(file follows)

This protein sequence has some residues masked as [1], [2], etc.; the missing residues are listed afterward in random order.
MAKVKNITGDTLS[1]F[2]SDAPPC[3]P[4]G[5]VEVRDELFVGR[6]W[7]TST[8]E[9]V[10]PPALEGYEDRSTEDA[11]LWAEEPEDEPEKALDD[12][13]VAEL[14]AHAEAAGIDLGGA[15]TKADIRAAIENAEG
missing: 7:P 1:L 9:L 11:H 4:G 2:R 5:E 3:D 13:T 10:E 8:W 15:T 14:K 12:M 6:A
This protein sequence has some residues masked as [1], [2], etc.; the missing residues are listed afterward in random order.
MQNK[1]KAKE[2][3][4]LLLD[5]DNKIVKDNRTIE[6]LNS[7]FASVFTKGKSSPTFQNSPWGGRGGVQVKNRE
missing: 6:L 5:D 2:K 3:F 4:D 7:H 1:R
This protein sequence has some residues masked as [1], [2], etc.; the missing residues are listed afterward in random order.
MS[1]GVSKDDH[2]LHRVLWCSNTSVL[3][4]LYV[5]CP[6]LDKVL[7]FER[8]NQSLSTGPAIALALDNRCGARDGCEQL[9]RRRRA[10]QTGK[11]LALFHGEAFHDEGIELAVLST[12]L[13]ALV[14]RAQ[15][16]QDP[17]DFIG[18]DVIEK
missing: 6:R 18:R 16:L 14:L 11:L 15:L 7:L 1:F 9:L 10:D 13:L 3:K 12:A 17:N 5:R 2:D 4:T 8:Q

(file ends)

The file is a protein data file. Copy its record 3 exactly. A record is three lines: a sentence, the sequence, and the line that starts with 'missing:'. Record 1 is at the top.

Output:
This protein sequence has some residues masked as [1], [2], etc.; the missing residues are listed afterward in random order.
MS[1]GVSKDDH[2]LHRVLWCSNTSVL[3][4]LYV[5]CP[6]LDKVL[7]FER[8]NQSLSTGPAIALALDNRCGARDGCEQL[9]RRRRA[10]QTGK[11]LALFHGEAFHDEGIELAVLST[12]L[13]ALV[14]RAQ[15][16]QDP[17]DFIG[18]DVIEK
missing: 6:R 18:R 16:L 14:L 11:L 15:L 7:L 1:F 9:L 10:D 13:L 3:K 12:A 17:N 5:R 2:D 4:T 8:Q